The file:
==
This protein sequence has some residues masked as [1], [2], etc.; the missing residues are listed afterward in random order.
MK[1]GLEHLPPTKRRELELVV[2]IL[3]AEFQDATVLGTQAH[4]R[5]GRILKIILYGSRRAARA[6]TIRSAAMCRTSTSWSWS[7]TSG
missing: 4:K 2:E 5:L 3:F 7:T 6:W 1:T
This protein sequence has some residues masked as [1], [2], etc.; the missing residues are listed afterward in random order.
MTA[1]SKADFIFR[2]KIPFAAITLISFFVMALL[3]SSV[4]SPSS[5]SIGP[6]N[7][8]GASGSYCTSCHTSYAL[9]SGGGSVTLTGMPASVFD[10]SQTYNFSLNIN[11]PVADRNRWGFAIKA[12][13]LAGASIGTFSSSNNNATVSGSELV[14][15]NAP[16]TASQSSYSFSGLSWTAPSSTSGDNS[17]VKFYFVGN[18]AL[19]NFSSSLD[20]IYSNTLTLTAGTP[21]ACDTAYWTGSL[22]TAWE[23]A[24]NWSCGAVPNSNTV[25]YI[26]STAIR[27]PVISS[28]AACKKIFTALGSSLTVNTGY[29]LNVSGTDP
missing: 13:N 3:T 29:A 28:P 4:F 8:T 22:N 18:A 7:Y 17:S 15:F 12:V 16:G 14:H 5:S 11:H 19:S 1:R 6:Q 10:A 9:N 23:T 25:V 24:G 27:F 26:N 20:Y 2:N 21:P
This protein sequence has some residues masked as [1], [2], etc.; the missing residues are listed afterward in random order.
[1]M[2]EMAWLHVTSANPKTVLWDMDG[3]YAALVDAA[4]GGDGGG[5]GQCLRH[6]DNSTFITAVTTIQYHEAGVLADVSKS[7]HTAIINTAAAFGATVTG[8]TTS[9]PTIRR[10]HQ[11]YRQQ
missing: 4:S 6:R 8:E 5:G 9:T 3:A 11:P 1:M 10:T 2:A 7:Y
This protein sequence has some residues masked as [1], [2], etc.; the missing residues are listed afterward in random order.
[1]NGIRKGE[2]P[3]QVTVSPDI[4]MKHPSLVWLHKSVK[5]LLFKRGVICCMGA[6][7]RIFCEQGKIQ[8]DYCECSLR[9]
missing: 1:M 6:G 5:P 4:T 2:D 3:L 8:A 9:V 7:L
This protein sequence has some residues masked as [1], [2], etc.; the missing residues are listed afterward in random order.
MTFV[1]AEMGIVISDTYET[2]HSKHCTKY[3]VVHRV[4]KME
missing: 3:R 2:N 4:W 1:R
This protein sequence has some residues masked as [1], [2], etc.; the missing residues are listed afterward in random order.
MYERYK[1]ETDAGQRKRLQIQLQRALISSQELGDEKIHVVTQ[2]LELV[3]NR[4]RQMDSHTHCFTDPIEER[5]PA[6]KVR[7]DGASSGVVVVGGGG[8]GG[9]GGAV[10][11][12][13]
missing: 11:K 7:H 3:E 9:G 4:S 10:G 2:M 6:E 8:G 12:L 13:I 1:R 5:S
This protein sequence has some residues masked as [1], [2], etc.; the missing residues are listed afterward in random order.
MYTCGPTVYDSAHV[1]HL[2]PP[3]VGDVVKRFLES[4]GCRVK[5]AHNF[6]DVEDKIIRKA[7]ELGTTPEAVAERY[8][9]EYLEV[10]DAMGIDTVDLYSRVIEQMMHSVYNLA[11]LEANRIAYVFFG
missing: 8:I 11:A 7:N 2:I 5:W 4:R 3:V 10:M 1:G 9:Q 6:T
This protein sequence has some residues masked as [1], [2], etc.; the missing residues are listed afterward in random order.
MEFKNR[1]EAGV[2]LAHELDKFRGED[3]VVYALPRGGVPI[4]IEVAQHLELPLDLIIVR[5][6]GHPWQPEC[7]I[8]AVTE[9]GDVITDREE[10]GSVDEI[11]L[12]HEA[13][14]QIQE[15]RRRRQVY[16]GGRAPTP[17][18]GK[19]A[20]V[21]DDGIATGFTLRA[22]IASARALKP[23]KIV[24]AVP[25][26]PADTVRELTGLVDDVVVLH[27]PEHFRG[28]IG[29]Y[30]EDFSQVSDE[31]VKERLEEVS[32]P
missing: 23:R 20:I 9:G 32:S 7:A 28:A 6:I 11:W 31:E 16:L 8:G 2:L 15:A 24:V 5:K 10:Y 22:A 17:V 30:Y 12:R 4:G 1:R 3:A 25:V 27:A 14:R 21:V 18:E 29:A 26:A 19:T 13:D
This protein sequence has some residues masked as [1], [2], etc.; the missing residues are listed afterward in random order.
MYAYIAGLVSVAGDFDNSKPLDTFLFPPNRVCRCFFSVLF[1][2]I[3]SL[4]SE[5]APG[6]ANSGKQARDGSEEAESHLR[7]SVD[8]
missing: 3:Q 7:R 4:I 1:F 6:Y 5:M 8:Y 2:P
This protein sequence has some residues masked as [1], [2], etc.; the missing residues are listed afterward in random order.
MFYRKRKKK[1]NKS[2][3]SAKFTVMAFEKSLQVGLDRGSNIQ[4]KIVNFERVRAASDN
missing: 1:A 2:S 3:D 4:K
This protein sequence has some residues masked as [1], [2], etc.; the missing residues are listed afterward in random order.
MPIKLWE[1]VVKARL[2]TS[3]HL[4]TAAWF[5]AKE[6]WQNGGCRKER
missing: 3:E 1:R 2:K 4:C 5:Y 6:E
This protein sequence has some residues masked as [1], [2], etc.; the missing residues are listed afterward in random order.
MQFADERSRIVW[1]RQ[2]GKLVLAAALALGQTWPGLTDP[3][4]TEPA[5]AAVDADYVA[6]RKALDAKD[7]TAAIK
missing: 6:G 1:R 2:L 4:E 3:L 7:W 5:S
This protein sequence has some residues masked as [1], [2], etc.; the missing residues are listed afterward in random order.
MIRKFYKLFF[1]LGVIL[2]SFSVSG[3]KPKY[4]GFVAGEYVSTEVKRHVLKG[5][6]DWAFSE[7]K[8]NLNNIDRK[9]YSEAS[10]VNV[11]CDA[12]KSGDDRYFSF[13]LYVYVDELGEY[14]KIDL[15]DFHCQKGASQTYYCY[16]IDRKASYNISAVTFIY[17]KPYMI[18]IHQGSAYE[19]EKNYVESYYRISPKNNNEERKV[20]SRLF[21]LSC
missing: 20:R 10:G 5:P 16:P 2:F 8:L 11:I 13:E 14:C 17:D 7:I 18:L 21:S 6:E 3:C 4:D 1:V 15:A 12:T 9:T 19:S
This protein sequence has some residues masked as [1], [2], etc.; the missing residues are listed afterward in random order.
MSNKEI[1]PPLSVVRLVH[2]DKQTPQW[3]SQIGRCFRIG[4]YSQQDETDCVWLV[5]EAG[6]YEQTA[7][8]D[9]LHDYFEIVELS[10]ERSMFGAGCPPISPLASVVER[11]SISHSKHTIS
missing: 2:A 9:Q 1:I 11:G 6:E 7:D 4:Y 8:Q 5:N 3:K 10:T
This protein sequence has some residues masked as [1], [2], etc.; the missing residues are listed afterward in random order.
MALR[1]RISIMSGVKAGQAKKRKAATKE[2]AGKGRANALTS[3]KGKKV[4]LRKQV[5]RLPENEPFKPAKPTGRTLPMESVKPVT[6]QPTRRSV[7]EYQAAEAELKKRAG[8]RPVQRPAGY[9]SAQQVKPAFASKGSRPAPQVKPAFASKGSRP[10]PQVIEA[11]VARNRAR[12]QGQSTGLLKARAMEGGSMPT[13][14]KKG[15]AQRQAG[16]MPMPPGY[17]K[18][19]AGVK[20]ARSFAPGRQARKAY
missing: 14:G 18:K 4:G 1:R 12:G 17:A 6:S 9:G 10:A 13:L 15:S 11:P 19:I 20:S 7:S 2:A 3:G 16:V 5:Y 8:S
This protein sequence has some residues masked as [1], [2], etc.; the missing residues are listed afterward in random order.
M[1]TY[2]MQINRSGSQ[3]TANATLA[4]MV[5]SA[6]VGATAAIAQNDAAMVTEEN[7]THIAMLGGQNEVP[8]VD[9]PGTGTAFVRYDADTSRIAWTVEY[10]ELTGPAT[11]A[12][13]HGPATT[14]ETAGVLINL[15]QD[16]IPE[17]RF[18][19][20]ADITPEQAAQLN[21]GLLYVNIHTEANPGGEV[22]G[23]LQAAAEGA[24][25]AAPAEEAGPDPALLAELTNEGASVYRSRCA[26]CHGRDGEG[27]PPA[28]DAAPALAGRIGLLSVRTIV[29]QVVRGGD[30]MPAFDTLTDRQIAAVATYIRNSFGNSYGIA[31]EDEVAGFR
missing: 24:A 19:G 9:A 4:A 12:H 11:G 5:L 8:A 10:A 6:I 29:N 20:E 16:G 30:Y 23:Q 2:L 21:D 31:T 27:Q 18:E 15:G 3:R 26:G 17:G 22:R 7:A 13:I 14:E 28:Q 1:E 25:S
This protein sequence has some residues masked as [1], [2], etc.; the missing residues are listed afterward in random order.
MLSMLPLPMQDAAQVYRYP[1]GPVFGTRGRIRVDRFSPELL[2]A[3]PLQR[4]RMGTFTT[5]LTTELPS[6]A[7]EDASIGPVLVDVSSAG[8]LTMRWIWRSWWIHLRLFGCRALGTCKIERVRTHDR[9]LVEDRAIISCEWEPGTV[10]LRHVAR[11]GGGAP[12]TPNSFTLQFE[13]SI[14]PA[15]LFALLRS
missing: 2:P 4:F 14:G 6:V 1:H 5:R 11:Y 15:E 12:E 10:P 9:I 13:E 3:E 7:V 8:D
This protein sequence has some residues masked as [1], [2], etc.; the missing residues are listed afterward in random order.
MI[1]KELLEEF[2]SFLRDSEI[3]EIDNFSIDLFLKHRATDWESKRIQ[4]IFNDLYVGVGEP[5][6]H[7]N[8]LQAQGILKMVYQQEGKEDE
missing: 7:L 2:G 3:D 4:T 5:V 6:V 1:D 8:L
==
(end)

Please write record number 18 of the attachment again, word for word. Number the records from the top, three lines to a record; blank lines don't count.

This protein sequence has some residues masked as [1], [2], etc.; the missing residues are listed afterward in random order.
MI[1]KELLEEF[2]SFLRDSEI[3]EIDNFSIDLFLKHRATDWESKRIQ[4]IFNDLYVGVGEP[5][6]H[7]N[8]LQAQGILKMVYQQEGKEDE
missing: 7:L 2:G 3:D 4:T 5:V 6:V 1:D 8:L